Phobias are exacerbated fears: panic during thunderstorms or fireworks, fear of men, children, other dogs, etc. Dog social anxiety is a form of phobia so we need to understand what a phobia really is, how it appears and why and finally what can be done to take care of it.
What is a phobia in Dogs?
A phobia is a disproportionate fear reaction to a stimulus from the normal environment. Fear is a normal reaction, it allows the dog to protect itself, it is limited in time. Phobia is an amplified reaction that blocks all learning.
The most frequent phobias are social phobias and can be related to humans (and of certain humans in particular: children, men, etc.) or to other dogs.
There are also specific phobias: the phobia of noises (gunshots, firecrackers, thunder …), even more specific phobias like a phobia of motorcycles, birds, manhole covers, kites, etc …
Phobia can have 2 different stages:
- simple phobia (stage 1) is directed towards a specific element or person
- complex phobia (stage 2) is generalized towards all the elements relating to the initial element of the phobia and can give rise to constant generalized anxiety and anticipation reactions: for example for a thunder phobia, the dog also fears excessive wind, rain, darkening of the sky, or for a phobia of the car, the dog is afraid as soon as the owner prepares his luggage.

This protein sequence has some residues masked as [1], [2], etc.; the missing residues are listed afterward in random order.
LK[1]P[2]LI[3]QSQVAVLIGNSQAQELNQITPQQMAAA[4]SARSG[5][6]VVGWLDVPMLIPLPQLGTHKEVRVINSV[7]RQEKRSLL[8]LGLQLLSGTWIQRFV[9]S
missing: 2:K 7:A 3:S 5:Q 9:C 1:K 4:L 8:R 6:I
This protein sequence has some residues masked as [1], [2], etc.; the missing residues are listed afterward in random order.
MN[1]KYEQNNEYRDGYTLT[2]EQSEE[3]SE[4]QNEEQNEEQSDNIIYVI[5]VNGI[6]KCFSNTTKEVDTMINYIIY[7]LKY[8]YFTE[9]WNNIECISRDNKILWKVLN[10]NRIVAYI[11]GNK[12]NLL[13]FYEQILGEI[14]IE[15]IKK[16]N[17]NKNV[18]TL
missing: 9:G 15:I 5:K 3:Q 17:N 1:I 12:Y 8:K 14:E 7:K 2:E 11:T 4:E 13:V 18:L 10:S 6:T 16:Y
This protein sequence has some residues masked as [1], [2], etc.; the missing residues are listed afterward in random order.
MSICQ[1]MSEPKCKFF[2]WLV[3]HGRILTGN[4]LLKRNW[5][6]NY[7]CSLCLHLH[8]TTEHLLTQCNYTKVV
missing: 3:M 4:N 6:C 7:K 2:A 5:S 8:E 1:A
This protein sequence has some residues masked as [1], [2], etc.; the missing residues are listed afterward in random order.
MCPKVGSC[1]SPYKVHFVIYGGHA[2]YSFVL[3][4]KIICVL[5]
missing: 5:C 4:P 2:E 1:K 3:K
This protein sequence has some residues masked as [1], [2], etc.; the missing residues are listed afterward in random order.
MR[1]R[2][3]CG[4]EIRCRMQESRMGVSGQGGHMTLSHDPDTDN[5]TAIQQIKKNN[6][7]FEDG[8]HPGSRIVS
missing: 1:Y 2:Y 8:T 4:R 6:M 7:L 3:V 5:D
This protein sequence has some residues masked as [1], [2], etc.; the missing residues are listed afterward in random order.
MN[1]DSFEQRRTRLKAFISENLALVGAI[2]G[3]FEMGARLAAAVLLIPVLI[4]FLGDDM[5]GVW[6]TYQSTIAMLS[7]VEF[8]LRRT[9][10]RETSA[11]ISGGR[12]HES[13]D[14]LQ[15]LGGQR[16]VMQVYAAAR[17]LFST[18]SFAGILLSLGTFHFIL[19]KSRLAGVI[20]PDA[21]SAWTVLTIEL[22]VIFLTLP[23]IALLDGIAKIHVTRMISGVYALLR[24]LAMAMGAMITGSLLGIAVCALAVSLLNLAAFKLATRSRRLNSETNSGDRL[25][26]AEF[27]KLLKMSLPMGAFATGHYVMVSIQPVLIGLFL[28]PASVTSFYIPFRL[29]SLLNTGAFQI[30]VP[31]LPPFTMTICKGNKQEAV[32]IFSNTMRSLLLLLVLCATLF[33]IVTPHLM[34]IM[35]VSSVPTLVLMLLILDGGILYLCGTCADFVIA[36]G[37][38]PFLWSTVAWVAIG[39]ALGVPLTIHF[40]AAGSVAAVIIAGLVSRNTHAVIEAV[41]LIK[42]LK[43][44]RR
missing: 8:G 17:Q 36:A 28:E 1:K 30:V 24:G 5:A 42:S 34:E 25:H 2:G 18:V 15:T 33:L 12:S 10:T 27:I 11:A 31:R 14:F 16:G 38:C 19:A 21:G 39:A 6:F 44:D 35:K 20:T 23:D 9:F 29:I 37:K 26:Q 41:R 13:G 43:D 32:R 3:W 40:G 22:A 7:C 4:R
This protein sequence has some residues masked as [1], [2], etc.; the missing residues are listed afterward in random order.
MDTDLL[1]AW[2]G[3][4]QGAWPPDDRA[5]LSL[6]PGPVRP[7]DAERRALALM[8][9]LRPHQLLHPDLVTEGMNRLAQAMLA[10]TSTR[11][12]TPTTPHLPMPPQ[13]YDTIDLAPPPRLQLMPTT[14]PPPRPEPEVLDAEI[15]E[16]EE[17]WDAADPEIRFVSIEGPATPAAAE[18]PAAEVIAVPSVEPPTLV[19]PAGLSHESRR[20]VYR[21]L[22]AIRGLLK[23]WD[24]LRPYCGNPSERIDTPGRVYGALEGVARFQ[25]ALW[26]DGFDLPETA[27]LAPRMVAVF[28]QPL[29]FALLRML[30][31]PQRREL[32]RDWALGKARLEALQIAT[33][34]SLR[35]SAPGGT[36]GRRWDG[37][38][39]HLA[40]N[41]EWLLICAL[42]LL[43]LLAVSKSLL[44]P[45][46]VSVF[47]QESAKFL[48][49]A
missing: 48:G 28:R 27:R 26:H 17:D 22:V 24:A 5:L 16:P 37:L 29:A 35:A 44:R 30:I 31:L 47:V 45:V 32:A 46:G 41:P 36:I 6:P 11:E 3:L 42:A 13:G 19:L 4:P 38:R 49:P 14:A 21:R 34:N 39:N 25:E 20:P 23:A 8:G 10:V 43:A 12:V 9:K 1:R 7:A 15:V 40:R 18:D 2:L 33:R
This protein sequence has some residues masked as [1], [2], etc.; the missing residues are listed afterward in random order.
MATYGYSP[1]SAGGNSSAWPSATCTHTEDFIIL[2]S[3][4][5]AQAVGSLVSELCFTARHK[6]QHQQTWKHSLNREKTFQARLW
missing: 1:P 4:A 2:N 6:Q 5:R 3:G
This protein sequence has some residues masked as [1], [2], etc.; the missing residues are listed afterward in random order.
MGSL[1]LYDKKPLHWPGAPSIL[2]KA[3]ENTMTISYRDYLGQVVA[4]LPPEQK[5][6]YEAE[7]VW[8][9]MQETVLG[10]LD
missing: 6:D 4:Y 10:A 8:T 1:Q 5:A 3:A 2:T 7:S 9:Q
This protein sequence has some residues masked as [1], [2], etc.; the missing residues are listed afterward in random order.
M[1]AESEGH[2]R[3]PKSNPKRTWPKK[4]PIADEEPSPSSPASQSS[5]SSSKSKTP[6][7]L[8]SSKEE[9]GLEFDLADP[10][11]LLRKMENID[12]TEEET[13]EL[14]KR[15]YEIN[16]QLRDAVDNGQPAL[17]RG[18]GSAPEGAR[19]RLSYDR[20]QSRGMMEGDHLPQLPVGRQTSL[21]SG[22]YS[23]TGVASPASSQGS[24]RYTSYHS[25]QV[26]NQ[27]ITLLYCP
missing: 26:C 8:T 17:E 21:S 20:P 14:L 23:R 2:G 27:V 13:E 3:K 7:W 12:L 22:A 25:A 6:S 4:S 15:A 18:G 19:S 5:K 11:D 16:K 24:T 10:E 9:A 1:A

How to recognize the Dog Social Anxiety signs
The dog produces adrenaline when it is afraid, its heart accelerates, its breathing too, it gasps, its pupils are dilated, it trembles. In stage 2 phobias he can drool enormously, vomit, present diarrhea …
In general the dog will remain either immobile (impossible to move him down the street if he has a social phobia for example), or he will try to flee, it is avoidance, or he will show aggression.
A phobia can easily lead to aggression. In fact, the dog by “aggressing” makes the stimulus flee when it is a living being, thus this creates a positive reinforcement and the risk is the automation of these aggressions. The dog may choose to warn first by growling, threateningly barking, but it can also attack without warning (during automation). It is very important to take this risk into account, especially in the case of a social phobia (phobia of children for example) because a drama quickly happened.
How does a phobia appear in dogs?
Poor development conditions can give rise to phobias: if the animal has not been in contact with different stimuli during the socialization period (before the age of 3 months), it will be definitively fearful of these stimuli.
We talk about awareness: the animal reacts more and more to a stimulus instead of getting used to it as it should normally. Development conditions that are too poor (no outdoor outings, little human contact, etc.) can therefore predispose to multiple phobias. We are talking about deprivation syndrome.
This is why it is increasingly recommended to encourage outings outside even before the end of vaccinations.
Some phobias are said to be “post-traumatic” and result from a significant event, for example the phobia of the veterinarian, the phobia of the car after an accident, etc.
Did you know ?